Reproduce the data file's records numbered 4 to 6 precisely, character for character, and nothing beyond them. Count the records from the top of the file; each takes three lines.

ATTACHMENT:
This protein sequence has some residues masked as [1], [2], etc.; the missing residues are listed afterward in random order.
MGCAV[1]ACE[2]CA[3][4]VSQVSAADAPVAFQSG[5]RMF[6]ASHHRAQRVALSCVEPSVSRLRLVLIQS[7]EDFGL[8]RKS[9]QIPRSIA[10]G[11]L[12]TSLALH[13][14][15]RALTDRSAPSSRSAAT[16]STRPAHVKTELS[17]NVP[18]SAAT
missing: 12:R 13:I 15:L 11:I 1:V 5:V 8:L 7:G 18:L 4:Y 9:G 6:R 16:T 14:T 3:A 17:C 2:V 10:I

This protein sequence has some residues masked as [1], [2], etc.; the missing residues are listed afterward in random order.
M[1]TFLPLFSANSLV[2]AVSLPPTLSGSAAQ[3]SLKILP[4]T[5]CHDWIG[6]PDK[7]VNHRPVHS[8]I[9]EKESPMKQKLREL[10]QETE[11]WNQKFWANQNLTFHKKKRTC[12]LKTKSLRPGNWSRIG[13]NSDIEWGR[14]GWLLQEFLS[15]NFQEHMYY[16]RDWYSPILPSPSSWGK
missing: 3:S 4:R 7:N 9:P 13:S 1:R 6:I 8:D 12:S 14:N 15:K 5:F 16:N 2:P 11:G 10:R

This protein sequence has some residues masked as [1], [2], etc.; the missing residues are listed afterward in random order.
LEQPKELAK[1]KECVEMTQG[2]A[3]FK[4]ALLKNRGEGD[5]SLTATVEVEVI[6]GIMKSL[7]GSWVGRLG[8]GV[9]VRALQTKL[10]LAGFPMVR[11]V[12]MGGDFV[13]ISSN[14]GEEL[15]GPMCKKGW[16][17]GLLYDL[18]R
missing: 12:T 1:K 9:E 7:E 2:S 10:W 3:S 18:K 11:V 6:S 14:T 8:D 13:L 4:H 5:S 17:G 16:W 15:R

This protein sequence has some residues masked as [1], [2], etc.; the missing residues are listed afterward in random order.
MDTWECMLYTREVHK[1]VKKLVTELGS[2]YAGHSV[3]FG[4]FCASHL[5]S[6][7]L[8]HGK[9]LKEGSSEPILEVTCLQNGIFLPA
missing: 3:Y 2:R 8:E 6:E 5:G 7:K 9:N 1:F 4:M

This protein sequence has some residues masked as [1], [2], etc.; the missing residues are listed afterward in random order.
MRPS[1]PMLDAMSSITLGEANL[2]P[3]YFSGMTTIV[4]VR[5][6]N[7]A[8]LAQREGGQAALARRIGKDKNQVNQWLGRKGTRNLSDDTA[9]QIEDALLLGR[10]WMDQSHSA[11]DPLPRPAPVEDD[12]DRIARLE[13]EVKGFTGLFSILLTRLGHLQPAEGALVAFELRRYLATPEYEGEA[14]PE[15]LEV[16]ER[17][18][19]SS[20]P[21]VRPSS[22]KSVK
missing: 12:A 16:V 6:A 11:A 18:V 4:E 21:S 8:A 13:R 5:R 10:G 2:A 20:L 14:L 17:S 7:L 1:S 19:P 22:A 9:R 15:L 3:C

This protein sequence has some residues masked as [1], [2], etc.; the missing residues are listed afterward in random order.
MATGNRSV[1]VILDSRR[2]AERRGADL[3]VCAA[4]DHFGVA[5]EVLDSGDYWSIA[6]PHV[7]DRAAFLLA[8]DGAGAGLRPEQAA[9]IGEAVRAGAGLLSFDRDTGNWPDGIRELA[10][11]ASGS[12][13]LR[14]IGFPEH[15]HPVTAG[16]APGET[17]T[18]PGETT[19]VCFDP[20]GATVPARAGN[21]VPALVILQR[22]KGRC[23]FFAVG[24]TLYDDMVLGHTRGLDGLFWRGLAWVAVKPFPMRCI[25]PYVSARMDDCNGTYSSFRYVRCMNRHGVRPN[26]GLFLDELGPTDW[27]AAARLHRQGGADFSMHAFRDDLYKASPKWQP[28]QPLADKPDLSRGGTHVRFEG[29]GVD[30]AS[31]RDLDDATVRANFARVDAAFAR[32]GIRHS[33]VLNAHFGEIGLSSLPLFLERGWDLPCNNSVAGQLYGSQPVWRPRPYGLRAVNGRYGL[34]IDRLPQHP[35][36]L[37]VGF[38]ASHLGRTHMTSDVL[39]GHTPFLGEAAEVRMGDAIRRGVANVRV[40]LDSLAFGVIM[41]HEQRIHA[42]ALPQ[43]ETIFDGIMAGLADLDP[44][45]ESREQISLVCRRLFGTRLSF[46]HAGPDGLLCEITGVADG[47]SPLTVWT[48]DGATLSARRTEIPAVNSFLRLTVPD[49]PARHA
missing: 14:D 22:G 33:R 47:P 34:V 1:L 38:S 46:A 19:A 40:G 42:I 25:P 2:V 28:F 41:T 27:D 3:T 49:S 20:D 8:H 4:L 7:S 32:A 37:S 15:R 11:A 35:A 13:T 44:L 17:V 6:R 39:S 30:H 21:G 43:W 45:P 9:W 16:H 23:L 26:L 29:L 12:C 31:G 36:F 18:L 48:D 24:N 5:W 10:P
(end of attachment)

This protein sequence has some residues masked as [1], [2], etc.; the missing residues are listed afterward in random order.
MDTWECMLYTREVHK[1]VKKLVTELGS[2]YAGHSV[3]FG[4]FCASHL[5]S[6][7]L[8]HGK[9]LKEGSSEPILEVTCLQNGIFLPA
missing: 3:Y 2:R 8:E 6:E 5:G 7:K 9:N 1:F 4:M

This protein sequence has some residues masked as [1], [2], etc.; the missing residues are listed afterward in random order.
MRPS[1]PMLDAMSSITLGEANL[2]P[3]YFSGMTTIV[4]VR[5][6]N[7]A[8]LAQREGGQAALARRIGKDKNQVNQWLGRKGTRNLSDDTA[9]QIEDALLLGR[10]WMDQSHSA[11]DPLPRPAPVEDD[12]DRIARLE[13]EVKGFTGLFSILLTRLGHLQPAEGALVAFELRRYLATPEYEGEA[14]PE[15]LEV[16]ER[17][18][19]SS[20]P[21]VRPSS[22]KSVK
missing: 12:A 16:V 6:A 11:A 18:V 4:E 21:S 8:A 13:R 5:R 10:G 2:A 20:L 14:L 17:S 7:L 1:S 19:P 22:A 9:R 15:L 3:C

This protein sequence has some residues masked as [1], [2], etc.; the missing residues are listed afterward in random order.
MATGNRSV[1]VILDSRR[2]AERRGADL[3]VCAA[4]DHFGVA[5]EVLDSGDYWSIA[6]PHV[7]DRAAFLLA[8]DGAGAGLRPEQAA[9]IGEAVRAGAGLLSFDRDTGNWPDGIRELA[10][11]ASGS[12][13]LR[14]IGFPEH[15]HPVTAG[16]APGET[17]T[18]PGETT[19]VCFDP[20]GATVPARAGN[21]VPALVILQR[22]KGRC[23]FFAVG[24]TLYDDMVLGHTRGLDGLFWRGLAWVAVKPFPMRCI[25]PYVSARMDDCNGTYSSFRYVRCMNRHGVRPN[26]GLFLDELGPTDW[27]AAARLHRQGGADFSMHAFRDDLYKASPKWQP[28]QPLADKPDLSRGGTHVRFEG[29]GVD[30]AS[31]RDLDDATVRANFARVDAAFAR[32]GIRHS[33]VLNAHFGEIGLSSLPLFLERGWDLPCNNSVAGQLYGSQPVWRPRPYGLRAVNGRYGL[34]IDRLPQHP[35][36]L[37]VGF[38]ASHLGRTHMTSDVL[39]GHTPFLGEAAEVRMGDAIRRGVANVRV[40]LDSLAFGVIM[41]HEQRIHA[42]ALPQ[43]ETIFDGIMAGLADLDP[44][45]ESREQISLVCRRLFGTRLSF[46]HAGPDGLLCEITGVADG[47]SPLTVWT[48]DGATLSARRTEIPAVNSFLRLTVPD[49]PARHA
missing: 14:D 22:G 33:R 47:P 34:V 1:L 38:S 46:A 19:A 40:G 42:I 25:P 2:V 28:F 41:T 27:D 3:T 49:S 20:D 8:H 4:L 7:S 32:A 37:S 15:R 11:A 35:A 13:T 44:L 17:V 6:R 39:S 30:H 21:G 43:W 45:P 9:W 16:H 23:L 26:L 29:L 12:C 31:G 36:F 18:L 48:D 24:N 5:W 10:P